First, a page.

The Secret IRS Files: Trove of Never-Before-Seen Records Reveal How the Wealthiest Avoid Income Tax | Talking Points Memo

This story first appeared at ProPublica. ProPublica is a Pulitzer Prize-winning investigative newsroom. Sign up for The Big Story newsletter to receive stories like this one in your inbox.

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Wow! Nice work if you can get it.


ZOMG! Who knew unrealized capital gains aren’t taxable as “income?” Shocking! Next thing you are going to tell me is businesses aren’t paying sales taxes on unsold inventory.

Seriously, this is an argument for a wealth tax, if someone can figure out how to pass one that passes constitutional muster, but not paying income tax on things that are, as a matter of legal definition and common sense alike, not “income” is not a “loophole.” The legal and policy naivete undermines the credibility among those who do law and policy, to the extent ProPublica cares.


Duh. Many years ago, when I took tax courses in grad school, I heard myself ask about a particularly complex structure for tax avoidance: “you do all this just to avoid the tax?” and my professor, a Yale law school scholar, retorted with derision: “Mr. *****, Rich people never pay taxes!” I remember that moment as if it were yesterday. Buffett is right, but half the country believes it is not poor but “pre-rich” as George Carlin used to explain.


I guess we all kinda knew this and it’s a national disgrace.


Changing the marginal rate is not a bad idea, but it isn’t going to make these guys pays substantially more. What we need to do is limit what they can write off.


At least we know that when Congress works to protect people, they do a really good job of it. It just only affects the wealthy. The hell with the rest of us.


So where are T****'s tax returns? Oh yeah, they’re still under fraudit…


It just shows that he doesn’t fall under the category of “one of the richest in the country.”


Just to amplify, “unrealized capital gain” means the increase of value in an asset other than cash-the appreciation in value of a house or of stock, for example. The reason we don’t tax that increase as income is twofold: first, it’s not actually “income” in any real sense unless and until you sell it and, second, because if we tax unrealized gain, we have to give a deduction for unrealized losses which creates perverse incentives to buy and hold money-losing investments.

A tax on wealth, the net value of all assets, would bypass many of these complications (but further incentivize hiding wealth). It would open up the door to all kinds of fuckery on the valuation of assets without a ready market and cause weird shit to happen on “Valuation Day” in marketable assets but that kind of thing is probably more or less manageable.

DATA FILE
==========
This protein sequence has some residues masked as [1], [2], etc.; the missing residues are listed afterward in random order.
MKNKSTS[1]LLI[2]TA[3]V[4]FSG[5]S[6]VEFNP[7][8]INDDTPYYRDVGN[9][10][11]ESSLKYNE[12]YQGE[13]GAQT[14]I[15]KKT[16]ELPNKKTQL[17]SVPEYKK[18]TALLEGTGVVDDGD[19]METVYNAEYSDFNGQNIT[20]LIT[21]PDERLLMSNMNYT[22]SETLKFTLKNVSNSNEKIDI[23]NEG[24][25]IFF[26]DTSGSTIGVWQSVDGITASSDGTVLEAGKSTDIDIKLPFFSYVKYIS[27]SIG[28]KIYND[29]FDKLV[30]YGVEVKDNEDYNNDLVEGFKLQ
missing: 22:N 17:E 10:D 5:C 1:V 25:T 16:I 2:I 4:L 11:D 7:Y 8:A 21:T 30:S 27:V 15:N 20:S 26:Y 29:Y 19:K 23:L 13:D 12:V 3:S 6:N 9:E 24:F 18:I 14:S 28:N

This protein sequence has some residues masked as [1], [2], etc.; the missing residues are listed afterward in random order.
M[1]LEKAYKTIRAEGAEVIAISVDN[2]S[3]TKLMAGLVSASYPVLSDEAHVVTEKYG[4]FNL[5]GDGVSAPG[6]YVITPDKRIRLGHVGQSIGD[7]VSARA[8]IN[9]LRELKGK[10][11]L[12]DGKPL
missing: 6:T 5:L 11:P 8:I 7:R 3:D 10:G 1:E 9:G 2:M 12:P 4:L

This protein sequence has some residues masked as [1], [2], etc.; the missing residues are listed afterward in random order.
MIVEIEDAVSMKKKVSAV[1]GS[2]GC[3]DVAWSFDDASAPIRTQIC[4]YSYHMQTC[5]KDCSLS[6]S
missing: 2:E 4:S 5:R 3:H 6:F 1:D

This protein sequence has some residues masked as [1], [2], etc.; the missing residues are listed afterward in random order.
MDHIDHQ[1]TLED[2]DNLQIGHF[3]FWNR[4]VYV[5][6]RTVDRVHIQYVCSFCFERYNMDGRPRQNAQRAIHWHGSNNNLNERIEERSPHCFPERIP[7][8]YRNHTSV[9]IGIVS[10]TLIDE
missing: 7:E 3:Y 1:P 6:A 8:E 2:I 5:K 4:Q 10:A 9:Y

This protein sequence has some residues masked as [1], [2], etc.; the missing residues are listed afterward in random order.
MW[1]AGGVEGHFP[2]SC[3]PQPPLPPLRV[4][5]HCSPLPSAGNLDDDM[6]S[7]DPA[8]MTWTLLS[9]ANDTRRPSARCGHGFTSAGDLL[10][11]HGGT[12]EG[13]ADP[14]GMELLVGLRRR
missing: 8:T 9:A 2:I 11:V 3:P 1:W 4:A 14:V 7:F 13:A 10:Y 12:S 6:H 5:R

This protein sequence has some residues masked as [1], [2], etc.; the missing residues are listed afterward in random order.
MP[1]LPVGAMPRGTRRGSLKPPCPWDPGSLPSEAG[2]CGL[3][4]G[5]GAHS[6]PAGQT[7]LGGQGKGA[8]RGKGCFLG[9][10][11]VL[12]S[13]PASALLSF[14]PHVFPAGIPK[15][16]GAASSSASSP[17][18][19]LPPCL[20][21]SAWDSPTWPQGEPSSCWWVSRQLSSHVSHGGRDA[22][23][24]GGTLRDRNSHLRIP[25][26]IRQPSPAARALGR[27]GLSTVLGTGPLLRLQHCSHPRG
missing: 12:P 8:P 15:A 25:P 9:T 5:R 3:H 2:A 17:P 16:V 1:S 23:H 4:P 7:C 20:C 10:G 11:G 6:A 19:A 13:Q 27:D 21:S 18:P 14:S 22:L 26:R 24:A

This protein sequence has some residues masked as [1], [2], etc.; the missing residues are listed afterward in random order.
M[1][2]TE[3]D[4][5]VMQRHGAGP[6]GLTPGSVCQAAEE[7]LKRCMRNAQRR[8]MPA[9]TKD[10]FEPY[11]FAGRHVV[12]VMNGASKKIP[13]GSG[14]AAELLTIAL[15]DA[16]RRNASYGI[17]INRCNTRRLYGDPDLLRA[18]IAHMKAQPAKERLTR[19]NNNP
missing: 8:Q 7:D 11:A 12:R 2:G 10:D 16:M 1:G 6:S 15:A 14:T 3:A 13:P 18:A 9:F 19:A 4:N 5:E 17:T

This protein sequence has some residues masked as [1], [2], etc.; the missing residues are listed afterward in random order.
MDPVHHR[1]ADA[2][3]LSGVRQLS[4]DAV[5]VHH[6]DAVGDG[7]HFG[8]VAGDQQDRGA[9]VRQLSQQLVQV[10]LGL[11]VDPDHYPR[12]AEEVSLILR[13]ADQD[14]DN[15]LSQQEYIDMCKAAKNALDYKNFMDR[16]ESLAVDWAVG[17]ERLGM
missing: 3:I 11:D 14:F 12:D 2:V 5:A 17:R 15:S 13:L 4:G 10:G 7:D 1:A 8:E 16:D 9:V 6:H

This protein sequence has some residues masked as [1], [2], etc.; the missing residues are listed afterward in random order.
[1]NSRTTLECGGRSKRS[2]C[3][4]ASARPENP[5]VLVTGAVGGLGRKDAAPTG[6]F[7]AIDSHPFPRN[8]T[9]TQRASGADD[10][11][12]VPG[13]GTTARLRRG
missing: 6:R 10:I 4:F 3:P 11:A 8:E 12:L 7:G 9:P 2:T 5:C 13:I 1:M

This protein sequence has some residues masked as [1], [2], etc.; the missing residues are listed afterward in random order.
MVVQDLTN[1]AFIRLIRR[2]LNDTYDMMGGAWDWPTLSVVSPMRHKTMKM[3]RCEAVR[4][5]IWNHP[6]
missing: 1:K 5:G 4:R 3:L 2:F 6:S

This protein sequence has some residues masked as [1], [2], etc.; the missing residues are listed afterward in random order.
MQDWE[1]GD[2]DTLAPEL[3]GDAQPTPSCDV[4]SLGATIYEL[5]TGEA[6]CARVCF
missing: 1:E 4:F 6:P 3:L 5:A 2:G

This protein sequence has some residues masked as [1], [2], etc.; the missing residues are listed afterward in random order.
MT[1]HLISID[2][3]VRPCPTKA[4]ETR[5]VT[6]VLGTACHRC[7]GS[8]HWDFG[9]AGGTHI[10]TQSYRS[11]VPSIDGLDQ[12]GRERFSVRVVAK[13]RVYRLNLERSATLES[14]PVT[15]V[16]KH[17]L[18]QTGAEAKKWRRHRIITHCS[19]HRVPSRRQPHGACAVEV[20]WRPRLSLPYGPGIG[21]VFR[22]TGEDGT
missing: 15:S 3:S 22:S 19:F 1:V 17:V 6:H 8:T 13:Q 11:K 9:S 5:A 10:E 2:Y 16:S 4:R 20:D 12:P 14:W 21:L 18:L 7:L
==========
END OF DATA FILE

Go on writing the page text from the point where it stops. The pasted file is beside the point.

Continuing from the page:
There is a real constitutionality problem with a wealth tax, however, especially in Mitch McConnell’s judicial branch, but even viewed apolitically.


My thoughts exactly. I can’t help but shake my head reading this as a progressive that believes income inequality is a serious issue. It would be madness to tax unrealized cap gains as if they’re worth the current market rate. If Bezos sold a serious chunk of AMZN stock in a short time frame, the supply/demand upset alone would reduce his tax bill dramatically.


This is supposed to be news? Anyone with an IQ over 50, that leaves Trumpy out, knows and has known for years that the wealthy do NOT pay their fair share. Let’s put another myth to bed as well. The wealthy do not create all that many jobs either.


Except it’s not just that, as noted in the article. They give a couple of specific examples in Bloomberg and Bezos of years in which they had plenty of income, but managed to avoid paying much of anything (zero on $47 million in income in Bezos’ case) due to different write-offs.

Good luck to any of us pulling that off.



god bless propublica


What surprises me is how much these so called bright guys write off as investment losses. What are they investing in? Worm Farms?


So are trump’s taxes buried somewhere in the trove of stuff ProPublica has?

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Totally true. But most of us pay wealth taxes every single year. It’s called the property tax and in Vermont, it’s capped at a % of income for the middle class. Some states also tax cars on their book value each year, another wealth tax. So doing this for the millions or billions in the bank accounts of the wealthy shouldn’t be that much of a stretch. And the argument that hard assets aren’t a good proxy for ability to pay doesn’t hold water - that argument certainly doesn’t fly wrt to houses and cars except in those few states like VT that deign to make it so.

ETA For most middle income people, the percentage of income that goes to pay property taxes is significantly higher than anything that’s been discussed with regard to wealth taxes on the truly well off.


Temporarily embarrassed millionaires.


It seems like the way around this is either some kind of wealth tax (with what that means TBD), or else a limit on the losses that can be taken in comparison to income. All these large loans being taken out seem like a real danger to the economy, if one of these titans fails they might take a lot of other things with them. Taxing that risk, either by limiting the write-offs based on some income vs. loan size formula or a direct limit on the allowed amount, would cut into the ability to avoid paying any taxes at all.

I’m sure there are other avenues to follow to deal with this, but the clearest point is that the system is set up so the wealthy can continue to gain wealth regardless of what else is happening. It’s just an unequal system, with the wealthy decreasingly paying into the system that benefits them more than the rest of us, and that just has to be adjusted so everything is more equal for all.